El Frío Frío, also known as yun-yun, is one of the more popular street vendors in Dominican Republic. His nice and cold and sweet ice is a must have on a hot Dominican day.
This vendor pushes a brightly painted cart yelling out “Frío, frío”. Along with him yelling is a buzzing sound made by all the sweet loving bees following along.
In this cart is a collection of glass bottles with many different fruit flavored syrups and a large block of ice. He scrapes the ice with a metal scraper, puts it in the cup and adds whatever syrup you would like. It is the same as a snow cone but the syrups are so much better, they are made with a variety of fresh local fruits.
Some of the Frió Frió carts are equipt with little motors so they can make blended fruit drinks also.
Caution for the tourists
The ice may not be made with bottled water so beware. Always ask before you take a chance with ice in the street.
El Friturero street vendor is not seen in the streets of Colonial Zone everyday but when he does show up people always are ready to purchase his tasty wares.
This vendor carries a large bowl covered with paper and plastic with a small cutting type board lying across the top of the bowl. If he calls out his wares, which many times he does not, he will yell “Tripita. Tripita”!.
When El Friturero lifts the plastic
of the bowl a sort of unpleasant yet acquired aroma seeps out from within. Once you get past the smell and try what is inside you just may be pleasantly surprised.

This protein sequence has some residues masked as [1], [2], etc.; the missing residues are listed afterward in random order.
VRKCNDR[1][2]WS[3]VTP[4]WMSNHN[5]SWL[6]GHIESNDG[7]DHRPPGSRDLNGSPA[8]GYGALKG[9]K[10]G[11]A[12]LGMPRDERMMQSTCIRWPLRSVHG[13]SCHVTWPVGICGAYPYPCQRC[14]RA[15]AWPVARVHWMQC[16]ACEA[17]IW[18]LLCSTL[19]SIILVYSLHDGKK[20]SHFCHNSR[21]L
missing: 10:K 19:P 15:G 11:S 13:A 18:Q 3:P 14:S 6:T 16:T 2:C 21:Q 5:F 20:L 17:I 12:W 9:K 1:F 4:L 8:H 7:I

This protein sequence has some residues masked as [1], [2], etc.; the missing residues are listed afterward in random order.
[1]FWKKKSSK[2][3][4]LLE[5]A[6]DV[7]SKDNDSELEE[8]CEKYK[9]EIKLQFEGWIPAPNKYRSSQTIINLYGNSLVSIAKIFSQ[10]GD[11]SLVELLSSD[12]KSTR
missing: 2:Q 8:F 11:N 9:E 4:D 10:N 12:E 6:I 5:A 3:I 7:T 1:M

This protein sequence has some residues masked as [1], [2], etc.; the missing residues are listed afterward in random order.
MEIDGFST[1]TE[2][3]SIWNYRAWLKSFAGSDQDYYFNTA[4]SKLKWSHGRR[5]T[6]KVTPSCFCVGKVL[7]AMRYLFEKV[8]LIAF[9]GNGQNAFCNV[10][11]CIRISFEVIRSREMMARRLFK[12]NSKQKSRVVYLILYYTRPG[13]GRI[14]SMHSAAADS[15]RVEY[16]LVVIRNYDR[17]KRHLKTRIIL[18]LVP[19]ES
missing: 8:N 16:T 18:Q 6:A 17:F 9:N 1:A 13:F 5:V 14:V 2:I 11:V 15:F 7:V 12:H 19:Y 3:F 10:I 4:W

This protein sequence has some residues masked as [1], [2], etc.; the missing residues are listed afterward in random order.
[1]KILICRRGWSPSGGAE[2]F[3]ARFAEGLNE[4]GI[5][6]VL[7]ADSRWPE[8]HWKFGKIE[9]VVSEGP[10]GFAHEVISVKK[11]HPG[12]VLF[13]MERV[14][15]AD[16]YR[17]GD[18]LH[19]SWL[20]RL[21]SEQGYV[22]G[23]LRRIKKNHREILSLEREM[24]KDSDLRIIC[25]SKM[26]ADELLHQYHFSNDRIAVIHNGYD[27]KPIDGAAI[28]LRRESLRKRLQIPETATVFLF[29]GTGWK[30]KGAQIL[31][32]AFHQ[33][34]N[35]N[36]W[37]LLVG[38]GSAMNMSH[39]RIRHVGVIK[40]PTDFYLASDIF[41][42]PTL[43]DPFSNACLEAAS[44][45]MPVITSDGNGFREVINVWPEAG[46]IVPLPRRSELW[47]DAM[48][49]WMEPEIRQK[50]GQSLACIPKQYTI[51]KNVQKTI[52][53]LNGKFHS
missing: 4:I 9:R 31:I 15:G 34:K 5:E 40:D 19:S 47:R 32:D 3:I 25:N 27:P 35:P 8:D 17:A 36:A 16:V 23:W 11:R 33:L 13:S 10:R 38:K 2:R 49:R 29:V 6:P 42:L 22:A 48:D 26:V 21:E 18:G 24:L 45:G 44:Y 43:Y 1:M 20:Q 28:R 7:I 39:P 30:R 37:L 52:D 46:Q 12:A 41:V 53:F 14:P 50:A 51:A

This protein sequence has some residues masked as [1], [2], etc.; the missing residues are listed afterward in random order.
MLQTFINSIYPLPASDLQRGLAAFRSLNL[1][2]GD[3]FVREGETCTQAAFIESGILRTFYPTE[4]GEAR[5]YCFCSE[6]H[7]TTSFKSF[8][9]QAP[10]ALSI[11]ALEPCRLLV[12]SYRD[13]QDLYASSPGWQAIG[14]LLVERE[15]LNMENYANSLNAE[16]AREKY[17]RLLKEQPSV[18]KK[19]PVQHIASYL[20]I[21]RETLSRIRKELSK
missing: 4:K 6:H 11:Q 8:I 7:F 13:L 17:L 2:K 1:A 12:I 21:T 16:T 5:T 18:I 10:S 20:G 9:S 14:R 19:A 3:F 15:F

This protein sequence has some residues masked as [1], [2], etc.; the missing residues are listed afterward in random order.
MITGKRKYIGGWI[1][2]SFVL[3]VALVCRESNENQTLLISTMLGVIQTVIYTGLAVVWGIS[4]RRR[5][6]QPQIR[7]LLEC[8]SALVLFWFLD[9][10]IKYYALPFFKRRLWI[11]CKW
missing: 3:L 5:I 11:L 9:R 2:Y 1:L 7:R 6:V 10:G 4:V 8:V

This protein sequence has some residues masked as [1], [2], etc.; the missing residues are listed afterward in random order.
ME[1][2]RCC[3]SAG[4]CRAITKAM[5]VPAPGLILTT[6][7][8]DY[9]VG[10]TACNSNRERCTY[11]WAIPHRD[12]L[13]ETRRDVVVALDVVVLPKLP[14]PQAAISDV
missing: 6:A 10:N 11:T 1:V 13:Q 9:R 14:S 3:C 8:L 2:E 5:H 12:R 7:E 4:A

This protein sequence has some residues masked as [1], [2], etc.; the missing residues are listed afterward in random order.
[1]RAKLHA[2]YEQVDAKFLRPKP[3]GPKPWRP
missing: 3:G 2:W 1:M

Inside the bowl are some very special Dominican style-meats. Typically the bowl is filled with Morcilla, which is blood sausage, Tripe, which are pork intestines, and Panza which is pig stomach. The man cuts these morsels on his little cutting board and gives you a plate. Add some lemon or a vinegar type sauce on top if available. Sometimes he will offer some boiled platano to accompany the meats. Everyone needs to try the Fritureros treats at least one time.
El Maizero walks around pushing a large cart with a big cauldron of hot water. In this cauldron are ears of corn on the cob or la mazorca. He yells out “Maíz, maíz, maíz!” but it sounds like mye, mye, mye.
When you want to purchase one of these ears of corn the vendor removes the steaming hot treat from the vat of water. He then drops it into another smaller pot containing salt water and butter and swishes it around covering all the little kernels of corn. The dripping ear of corn is then deposited into a plastic bag and the hot ear is handed over to the customer.
This street food usually costs about $30 pesos (3/12). It is one of the few snacks that are sold on the street that is a bit healthy.
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